Nurses have the unique ability to make an impact on people’s lives while also enjoying professional success. Nurses seeking to advance their knowledge, skills, and career potential may find themselves looking towards higher-level credentials in the field. Becoming an advanced practice registered nurse (APRN) is a great option for those hoping to assume more responsibility and autonomy in their roles. Aspiring APRNs may also consider becoming a family nurse practitioner (FNP), a rewarding career that involves working with individuals across the age spectrum. So, what is the difference between an APRN vs. FNP?
Simply put, FNPs are a type of APRN. As an APRN, you can choose to specialize in many different areas of nursing. FNPS share similar skills and education experience as other APRNs. However, each type of APRN is equipped to work with their specific population and use their specialized skills to do so. Learning about APRNs and FNPs will help you to better understand the difference between these nursing credentials. You can then begin to figure out which path is right for you, and how to fulfill a career as a nurse practitioner.
Advanced Practice Registered Nurse (APRN)
Before differentiating between an APRN and FNP, you must know what defines an advanced practice registered nurse. APRNs must have at least a master’s degree in nursing, a registered nurse license, and clinical experience. They can use this advanced education to specialize in a particular field of medicine. Their duties will range based on their specialization. Typically, though, APRNs can be found creating plans of care, diagnosing illnesses, administering treatment, and, in some states, prescribing medication. They also serve the role of educating their patients to focus on preventative care. Because of an APRN’s level of education, they usually are given more autonomy in the workplace. This allows them to coordinate care plans for their patients and act as a key practitioner in patients’ treatment.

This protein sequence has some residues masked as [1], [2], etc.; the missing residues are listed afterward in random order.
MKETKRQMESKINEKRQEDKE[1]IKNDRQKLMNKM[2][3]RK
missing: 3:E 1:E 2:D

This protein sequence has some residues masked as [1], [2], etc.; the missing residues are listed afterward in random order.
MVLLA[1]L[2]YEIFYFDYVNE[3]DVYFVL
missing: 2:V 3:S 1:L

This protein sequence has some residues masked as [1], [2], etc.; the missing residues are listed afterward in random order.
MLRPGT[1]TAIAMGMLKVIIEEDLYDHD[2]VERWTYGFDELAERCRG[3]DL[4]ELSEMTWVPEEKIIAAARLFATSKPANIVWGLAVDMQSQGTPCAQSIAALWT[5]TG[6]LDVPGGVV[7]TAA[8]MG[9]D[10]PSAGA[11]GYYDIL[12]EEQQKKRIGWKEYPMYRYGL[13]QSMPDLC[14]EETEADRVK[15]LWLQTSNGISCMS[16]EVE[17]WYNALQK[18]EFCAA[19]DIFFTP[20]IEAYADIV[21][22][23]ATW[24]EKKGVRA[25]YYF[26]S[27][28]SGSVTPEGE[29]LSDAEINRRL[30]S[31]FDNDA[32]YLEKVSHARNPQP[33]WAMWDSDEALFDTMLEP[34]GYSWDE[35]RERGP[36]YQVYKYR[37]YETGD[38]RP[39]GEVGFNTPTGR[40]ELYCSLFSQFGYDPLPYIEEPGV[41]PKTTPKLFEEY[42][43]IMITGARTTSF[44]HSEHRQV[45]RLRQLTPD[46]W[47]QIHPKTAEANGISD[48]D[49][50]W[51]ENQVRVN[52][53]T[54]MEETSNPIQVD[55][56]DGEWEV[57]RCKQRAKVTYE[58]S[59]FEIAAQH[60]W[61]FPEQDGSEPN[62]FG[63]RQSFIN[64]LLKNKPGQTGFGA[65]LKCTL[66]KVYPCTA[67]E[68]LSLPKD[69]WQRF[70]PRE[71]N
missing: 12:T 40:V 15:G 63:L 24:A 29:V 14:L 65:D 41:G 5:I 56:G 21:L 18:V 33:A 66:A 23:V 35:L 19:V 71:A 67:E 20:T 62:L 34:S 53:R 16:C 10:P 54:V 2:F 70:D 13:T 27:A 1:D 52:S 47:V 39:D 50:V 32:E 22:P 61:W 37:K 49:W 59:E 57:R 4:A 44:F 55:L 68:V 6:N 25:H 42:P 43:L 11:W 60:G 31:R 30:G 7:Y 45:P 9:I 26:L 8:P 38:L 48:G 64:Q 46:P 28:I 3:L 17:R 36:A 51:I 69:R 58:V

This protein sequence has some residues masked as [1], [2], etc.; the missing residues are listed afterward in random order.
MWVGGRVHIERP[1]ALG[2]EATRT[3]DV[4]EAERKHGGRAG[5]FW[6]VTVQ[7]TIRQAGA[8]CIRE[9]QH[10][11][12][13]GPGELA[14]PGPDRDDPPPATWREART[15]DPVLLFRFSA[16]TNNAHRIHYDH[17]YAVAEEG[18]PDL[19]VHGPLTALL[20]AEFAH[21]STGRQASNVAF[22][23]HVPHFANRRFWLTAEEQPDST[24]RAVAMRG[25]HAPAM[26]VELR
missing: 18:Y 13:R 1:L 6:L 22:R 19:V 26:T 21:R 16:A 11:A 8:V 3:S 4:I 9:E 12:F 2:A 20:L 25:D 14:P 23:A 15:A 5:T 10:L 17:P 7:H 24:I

One of the biggest advantages of becoming an APRN is the many versatile fields and credentials you can pursue. Beyond an FNP, there are many different types of APRNs, each with their own unique skills and knowledge sets. One common type of APRN is a clinical nurse specialist (CNS). A clinical nurse specialist (CNS) is an APRN whose goal is to promote overall wellness of their patients. However, these professionals usually have less autonomy in patient care and work more closely with staff to educate them. Another common type of APRN is a certified registered nurse anesthetist (CRNA). They deal primarily with anesthesia-related care and are vital when it comes to surgery and helping those who may be in life-threatening danger.
A psychiatric mental health nurse practitioner (PMHNP) is a type of APRN that is growing in demand. PMHNPs specialize in the care of those with mental health disorders, often including substance abuse. PMHNPs not only diagnose these patients, but also provide therapy and treatment options to alleviate difficult symptoms. Another popular type of APRN is a certified nurse-midwife (CNM) who cares for their patients through preconception, prenatal, and postpartum care. When looking at just some of the types of APRNs, it is easy to see why so many people strive to become an APRN so that they can specialize in a field they love.
Family Nurse Practitioner (FNP)